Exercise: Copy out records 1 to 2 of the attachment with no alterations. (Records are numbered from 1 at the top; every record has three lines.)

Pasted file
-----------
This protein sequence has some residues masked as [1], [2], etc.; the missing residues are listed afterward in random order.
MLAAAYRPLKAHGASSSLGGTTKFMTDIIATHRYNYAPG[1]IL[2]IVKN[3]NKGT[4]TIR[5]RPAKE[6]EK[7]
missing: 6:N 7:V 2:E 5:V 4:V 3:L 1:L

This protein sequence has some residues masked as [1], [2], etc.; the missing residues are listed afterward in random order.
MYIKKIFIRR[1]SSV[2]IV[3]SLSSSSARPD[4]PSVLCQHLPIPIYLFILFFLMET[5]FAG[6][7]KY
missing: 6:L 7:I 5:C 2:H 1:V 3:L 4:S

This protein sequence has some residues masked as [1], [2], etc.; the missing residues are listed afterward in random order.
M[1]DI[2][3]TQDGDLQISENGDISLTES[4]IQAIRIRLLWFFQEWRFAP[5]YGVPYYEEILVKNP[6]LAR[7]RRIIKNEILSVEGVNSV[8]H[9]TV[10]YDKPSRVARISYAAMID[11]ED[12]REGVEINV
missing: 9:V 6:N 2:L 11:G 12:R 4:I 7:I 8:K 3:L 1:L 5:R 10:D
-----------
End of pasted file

This protein sequence has some residues masked as [1], [2], etc.; the missing residues are listed afterward in random order.
MLAAAYRPLKAHGASSSLGGTTKFMTDIIATHRYNYAPG[1]IL[2]IVKN[3]NKGT[4]TIR[5]RPAKE[6]EK[7]
missing: 6:N 7:V 2:E 5:V 4:V 3:L 1:L

This protein sequence has some residues masked as [1], [2], etc.; the missing residues are listed afterward in random order.
MYIKKIFIRR[1]SSV[2]IV[3]SLSSSSARPD[4]PSVLCQHLPIPIYLFILFFLMET[5]FAG[6][7]KY
missing: 6:L 7:I 5:C 2:H 1:V 3:L 4:S